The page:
For those Minooka, Ill., parents all upset that their kids aren’t going to be future Indians, if it means that much to you, put your kids in public schools. And trust that your influence doesn’t disappear the moment your child is out of your sight, and that you can still educate your child even when others are doing some of that work for you.
With Tim Tebow likely trading his biblical eyeblack (now banned by the NCAA) for sitting on an NFL bench, how are we are mere mortals supposed to get our divine guidance as to what He (Tebow) would want us to do (unless he can plop a Bible verse on the back of a clipboard)? How can we learn to be more like Him?
Fear not, my sheep. A few hundred tickets remain if you want to learn from Joseph and Mary themselves about how to raise and nuture your child to become Tebow-like.
On Sat., April 17, David Lipscomb University in Nashville, Tenn., is hosting Bob and Pam Tebow to host a parenting seminar called “Bringing Up Tim Tebow.” Sure, Bob and Pam have four other kids, but can they run for a touchdown and heal the sick in one motion?
So what can you expect from Bob and Pam? Probably something heavy on the homeschooling, considering all the Tebow kids were homeschooled (and Tim’s allowance to play on his public school football team has inspired states to pass what are called “Tim Tebow laws” to allow other homeschoolers to play on school teams, which also makes him the only person not kidnapped and murdered to have state laws named after him). Lots of talk about their missionary work and ministry, given Bob is a minister himself, and both have traveled the world to spread their faith.
And, definitely, their No. 1 piece of advice in raising your own little Tebow: don’t abort him.
If you’re among the 5,000 or so plunking down $50 apiece to hear Bob and Pam Tebow tell you how to raise your own golden child, your money might be better spent elsewhere. After all, the chance of your child being a Heisman Trophy winner/walker-on-water is probably pretty small.
If you want a parenting seminar that might be more practical to your child’s more likely future, I would advise you to sign up for “Bringing Up Ben Roethlisberger.”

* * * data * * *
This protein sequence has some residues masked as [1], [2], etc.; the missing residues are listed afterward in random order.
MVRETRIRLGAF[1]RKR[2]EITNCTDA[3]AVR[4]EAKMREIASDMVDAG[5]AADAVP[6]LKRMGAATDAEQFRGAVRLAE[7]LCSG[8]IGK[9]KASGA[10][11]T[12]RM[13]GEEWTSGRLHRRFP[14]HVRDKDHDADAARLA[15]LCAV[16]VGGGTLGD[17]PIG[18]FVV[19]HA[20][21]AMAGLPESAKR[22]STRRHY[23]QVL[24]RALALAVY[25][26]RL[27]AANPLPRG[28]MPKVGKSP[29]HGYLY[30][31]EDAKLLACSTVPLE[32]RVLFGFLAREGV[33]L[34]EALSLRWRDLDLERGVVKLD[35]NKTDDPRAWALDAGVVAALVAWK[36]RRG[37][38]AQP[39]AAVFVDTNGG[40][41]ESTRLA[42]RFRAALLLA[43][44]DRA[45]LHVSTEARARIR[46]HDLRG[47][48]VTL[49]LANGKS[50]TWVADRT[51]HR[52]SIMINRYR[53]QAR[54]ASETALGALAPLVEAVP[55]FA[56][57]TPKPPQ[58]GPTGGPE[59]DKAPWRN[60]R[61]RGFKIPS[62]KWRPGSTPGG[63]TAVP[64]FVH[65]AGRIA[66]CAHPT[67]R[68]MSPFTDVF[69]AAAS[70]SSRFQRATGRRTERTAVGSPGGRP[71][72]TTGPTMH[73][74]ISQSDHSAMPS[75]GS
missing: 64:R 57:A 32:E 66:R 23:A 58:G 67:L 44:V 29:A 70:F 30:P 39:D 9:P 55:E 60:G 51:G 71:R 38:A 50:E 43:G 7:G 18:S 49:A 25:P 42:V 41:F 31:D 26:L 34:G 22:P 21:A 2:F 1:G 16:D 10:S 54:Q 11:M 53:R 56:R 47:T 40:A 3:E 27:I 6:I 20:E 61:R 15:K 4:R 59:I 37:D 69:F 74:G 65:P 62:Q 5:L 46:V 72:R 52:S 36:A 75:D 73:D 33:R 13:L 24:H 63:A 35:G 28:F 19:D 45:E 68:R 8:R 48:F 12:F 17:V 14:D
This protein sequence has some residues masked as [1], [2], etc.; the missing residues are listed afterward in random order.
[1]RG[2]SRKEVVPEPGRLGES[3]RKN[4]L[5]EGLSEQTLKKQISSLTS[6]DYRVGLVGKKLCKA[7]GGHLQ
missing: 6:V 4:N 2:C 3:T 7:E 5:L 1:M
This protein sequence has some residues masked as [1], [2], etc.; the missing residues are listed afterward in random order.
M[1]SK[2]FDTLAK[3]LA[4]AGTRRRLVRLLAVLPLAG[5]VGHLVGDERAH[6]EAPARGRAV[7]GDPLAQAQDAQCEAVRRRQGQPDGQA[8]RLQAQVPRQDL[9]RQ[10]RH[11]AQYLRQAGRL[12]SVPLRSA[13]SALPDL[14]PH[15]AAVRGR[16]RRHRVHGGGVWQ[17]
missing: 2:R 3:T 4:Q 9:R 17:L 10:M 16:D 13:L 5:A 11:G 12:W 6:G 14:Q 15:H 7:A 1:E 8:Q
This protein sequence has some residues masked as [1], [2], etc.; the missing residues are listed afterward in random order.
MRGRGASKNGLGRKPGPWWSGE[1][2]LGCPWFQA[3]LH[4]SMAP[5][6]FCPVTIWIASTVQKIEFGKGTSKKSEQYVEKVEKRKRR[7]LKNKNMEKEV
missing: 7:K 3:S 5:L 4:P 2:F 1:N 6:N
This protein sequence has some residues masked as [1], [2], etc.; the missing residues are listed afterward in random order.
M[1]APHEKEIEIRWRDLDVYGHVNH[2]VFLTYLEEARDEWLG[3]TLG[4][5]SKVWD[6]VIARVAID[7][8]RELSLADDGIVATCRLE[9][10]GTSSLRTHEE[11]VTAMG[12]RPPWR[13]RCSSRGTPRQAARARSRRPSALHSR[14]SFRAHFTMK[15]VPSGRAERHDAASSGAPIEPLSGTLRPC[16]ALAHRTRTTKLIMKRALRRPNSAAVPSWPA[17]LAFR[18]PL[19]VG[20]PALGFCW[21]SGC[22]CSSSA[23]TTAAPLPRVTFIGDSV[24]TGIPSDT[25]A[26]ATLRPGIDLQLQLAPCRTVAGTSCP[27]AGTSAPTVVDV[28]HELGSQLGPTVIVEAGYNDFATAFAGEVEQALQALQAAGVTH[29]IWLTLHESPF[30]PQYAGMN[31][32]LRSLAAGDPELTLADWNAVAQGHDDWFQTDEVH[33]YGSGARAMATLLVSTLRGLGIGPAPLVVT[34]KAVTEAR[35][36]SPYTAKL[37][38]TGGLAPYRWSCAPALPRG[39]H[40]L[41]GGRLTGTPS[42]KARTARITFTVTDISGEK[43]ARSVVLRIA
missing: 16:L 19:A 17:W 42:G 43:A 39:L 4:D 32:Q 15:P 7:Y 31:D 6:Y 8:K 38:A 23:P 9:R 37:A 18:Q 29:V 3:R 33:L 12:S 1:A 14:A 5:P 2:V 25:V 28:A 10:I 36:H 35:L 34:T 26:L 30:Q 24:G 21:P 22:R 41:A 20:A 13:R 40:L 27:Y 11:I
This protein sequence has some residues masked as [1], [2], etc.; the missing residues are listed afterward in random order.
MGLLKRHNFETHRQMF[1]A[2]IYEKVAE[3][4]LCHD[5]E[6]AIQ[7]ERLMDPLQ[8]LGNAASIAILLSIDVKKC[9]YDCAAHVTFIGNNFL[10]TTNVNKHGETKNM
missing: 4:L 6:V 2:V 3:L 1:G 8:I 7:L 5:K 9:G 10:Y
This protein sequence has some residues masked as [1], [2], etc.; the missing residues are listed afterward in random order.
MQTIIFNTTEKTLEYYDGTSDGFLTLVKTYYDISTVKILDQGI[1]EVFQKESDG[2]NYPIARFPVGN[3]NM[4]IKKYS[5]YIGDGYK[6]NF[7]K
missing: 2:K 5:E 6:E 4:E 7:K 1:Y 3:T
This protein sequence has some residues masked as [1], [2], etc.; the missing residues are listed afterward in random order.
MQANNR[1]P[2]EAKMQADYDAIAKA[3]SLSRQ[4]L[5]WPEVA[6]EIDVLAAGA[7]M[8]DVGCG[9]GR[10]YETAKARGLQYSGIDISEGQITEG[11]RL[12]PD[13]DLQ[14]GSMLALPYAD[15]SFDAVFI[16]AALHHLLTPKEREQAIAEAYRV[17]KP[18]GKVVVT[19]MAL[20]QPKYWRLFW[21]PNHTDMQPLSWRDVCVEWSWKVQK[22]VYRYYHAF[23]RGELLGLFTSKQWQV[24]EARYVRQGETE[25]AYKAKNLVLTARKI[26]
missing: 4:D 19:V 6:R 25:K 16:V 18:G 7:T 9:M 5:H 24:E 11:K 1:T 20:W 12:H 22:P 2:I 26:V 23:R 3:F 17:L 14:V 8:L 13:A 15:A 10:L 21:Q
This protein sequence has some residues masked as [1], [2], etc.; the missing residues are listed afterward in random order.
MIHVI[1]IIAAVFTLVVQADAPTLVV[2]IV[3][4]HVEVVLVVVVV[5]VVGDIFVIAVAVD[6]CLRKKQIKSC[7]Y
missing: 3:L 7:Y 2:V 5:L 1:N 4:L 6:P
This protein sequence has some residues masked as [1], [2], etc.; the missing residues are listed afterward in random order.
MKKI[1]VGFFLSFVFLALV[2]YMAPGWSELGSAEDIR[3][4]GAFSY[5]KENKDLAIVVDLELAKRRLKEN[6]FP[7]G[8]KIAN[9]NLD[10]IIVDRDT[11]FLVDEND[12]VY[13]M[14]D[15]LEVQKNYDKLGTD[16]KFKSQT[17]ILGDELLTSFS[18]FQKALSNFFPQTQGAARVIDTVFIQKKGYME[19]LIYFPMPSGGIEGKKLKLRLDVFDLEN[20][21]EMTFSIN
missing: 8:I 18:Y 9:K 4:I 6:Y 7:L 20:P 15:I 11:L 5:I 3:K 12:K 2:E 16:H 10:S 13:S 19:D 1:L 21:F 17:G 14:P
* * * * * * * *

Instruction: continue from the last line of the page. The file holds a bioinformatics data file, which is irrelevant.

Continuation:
Blanket coverage of Florida quarterback/living anti-abortion protest Tim Tebow tends to be annoying, though it’s a godsend (no pun intended, quarterback-who-wears-Bible-verses-on-his-eyeblack) for the first week of the Super Bowl pregame trudge. The coverage of Tebow’s appearance in Saturday’s upcoming Senior Bowl college all-star game has focused on how a player considered one of the greatest college football players ever is going to suck at the professional level.
The consensus is that Tebow, who led his team to two national titles and won the Heisman Trophy his sophomore year, doesn’t have the quick throwing motion or pinpoint accuracy necessary for the NFL. To hear some scouts talk, it’s amazing Tebow would be able even to walk onto an NFL field without his someone tying his shoes for him. From USA Today:
Tim Tebow did not elevate himself into a top-echelon NFL draft QB prospect at this week’s Senior Bowl practices, ESPN analyst Todd McShay said Thursday.
Tebow, who drew attention on Monday when he struggled taking snaps under center in practice, still has talent but doesn’t yet have the makeup for a successful pro quarterback, McShay reasoned.
“He’s practiced, he’s gone through every drill, he’s shown improvement in terms of getting snaps under center and he’s working at it,” McShay said. “But he’s just not there.”
So what does this have to do with your kid?
Every time your athletic child advances a level — whether from 7-year-old to 8-year-old or junior high to high school — the competition gets tougher. Kids who aren’t interested or aren’t able drop out, but the strongest ones stay in. Where they were five leagues, there might now be the same number of kids competing for spots in three. Three junior highs feed into one high school. On a younger level, kids who grew way ahead of everyone else find others catching up to their size, or their ability.
The key to success at negotiating up each level is not the innate talent and mastery of opponents displayed at the earlier level. If that were the case, Tim Tebow would be a top-five NFL pick. Moving up is a process of starting over again, and, yes, while advantages in talent and size help, what helps more is the young athlete’s (and his or her parents’) ability to handle the initial setbacks. If the child athlete can learn from them and improve, then he or she has a shot at continuing to move up. If the child athlete is nothing but frustrated — and this can happen with kids who have shown ability as well as those who have struggled at earlier levels — then it might be time to start thinking about how much of a future a certain sport might have.
Certainly, Tebow is going to be going pro. The Jacksonville Jaguars might want him in hopes he sells tickets to a franchise whose attendance has stumbled. But other teams might say that even though things that worked in college for Tebow won’t work in the pros, he’s shown the mental fortitude to overcome those initial setbacks and improve his game. That will be the determination of whether he thrives in the NFL. And that, usually, is the determination of whether your 9-year-old can handle moving up the ladder as a 10-year-old.
In his last game tonight, the Sugar Bowl against Cincinnati, Florida quarterback Tim Tebow is wearing, as he has so many games, a Bible cite on his eyeblack. (Tebow was Christian-home-schooled, and his name has been invoked in many states in legislation that would allow home-schooled students to play on public school sports teams, as his home state of Florida allows.) Tebow’s last choice was Ephesians 2:8-10. The verses goeth:
8For it is by grace you have been saved, through faith—and this not from yourselves, it is the gift of God— 9not by works, so that no one can boast. 10For we are God’s workmanship, created in Christ Jesus to do good works, which God prepared in advance for us to do.